There has been talk of an overhaul to the inheritance tax system for years, and the volume of this chatter has risen again in recent months, particularly in the run up to the recent election (even though you probably couldn’t hear much of it above the Brexit din).
And last week, the All-Party Parliamentary Group for Inheritance & Intergenerational Fairness published a report.
The report goes so far as to recommend a complete change to the current regime, which would see the abolition of the 40% rate of inheritance tax along with many of the existing reliefs and exemptions, and the introduction of an entirely new system.
Recommendations from many expert organisations were considered in the publication of the report. The Society of Trust and Estate Practitioners (of which our own Gabrielle Dell is a member) is “strongly supportive” of the proposals which seek vastly to simplify the system. It will be interesting to see what progress these potential reforms make, and we will be sure to keep you up-to-date.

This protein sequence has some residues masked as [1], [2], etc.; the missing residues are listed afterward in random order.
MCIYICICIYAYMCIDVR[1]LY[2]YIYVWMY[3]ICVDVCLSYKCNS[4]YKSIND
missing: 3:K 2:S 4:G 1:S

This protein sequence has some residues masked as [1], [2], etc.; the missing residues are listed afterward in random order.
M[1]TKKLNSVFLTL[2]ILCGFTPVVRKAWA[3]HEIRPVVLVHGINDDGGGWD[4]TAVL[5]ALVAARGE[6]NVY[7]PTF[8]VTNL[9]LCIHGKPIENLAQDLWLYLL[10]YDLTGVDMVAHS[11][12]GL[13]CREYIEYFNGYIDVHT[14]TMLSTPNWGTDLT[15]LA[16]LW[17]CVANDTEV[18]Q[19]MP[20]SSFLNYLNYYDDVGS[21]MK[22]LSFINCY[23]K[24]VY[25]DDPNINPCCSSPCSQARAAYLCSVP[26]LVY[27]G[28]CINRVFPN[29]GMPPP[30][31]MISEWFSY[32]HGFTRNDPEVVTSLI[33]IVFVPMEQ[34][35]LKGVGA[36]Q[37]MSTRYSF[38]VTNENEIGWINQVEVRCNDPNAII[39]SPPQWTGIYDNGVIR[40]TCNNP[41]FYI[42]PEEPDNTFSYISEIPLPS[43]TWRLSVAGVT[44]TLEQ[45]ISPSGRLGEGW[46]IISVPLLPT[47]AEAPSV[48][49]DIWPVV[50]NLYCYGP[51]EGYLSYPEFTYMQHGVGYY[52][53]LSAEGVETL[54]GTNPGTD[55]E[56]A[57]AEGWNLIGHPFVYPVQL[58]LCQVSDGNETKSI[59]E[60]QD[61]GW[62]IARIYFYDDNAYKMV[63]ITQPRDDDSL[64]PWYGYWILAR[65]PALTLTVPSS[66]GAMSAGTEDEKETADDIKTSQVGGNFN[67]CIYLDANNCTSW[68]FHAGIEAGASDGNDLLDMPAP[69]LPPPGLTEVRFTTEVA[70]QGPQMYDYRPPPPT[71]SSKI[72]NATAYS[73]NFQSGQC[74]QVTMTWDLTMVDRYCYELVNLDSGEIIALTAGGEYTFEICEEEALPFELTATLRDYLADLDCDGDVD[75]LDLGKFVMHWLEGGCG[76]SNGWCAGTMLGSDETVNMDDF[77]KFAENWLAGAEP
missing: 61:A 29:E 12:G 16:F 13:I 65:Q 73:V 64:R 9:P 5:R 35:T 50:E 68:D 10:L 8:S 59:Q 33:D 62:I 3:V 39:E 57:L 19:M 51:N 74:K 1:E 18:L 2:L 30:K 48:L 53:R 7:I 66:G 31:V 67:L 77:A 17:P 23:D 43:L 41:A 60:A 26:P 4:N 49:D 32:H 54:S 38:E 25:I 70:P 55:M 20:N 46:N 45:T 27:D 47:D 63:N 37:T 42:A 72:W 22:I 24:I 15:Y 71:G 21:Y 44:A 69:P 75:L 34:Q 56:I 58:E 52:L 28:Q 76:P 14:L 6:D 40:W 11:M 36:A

What changes does the report recommend?
|– Tax exemption for all lifetime gifts up to £3,000||– Tax exemption for all lifetime gifts up to £30,000|
|– The nil rate band||– A “death allowance” set at a similar level to the nil rate band (currently £325,000) but available in full on death no matter how much has been given away during lifetime|
|– Seven year rule for “potentially exempt transfers” (which allows the nil rate band (currently £325,000) to be given tax-free every seven years but will be subject to inheritance tax if the donor does not survive for seven years after the gift is made)||– Immediate flat rate of 10% on lifetime transfers over £30,000|
|– 40% inheritance tax on taxable estate||– Low rate of 10% on estates up to £2,000,000 and higher rate of 20% on estates over £2,000,000 (over and above the “death allowance”)|
|– Agricultural property relief|
|– Business property relief|
|– Capital gains uplift on death (whereby a beneficiary can sell property without incurring capital gains tax as the capital gains clock effectively resets as at the date of death)|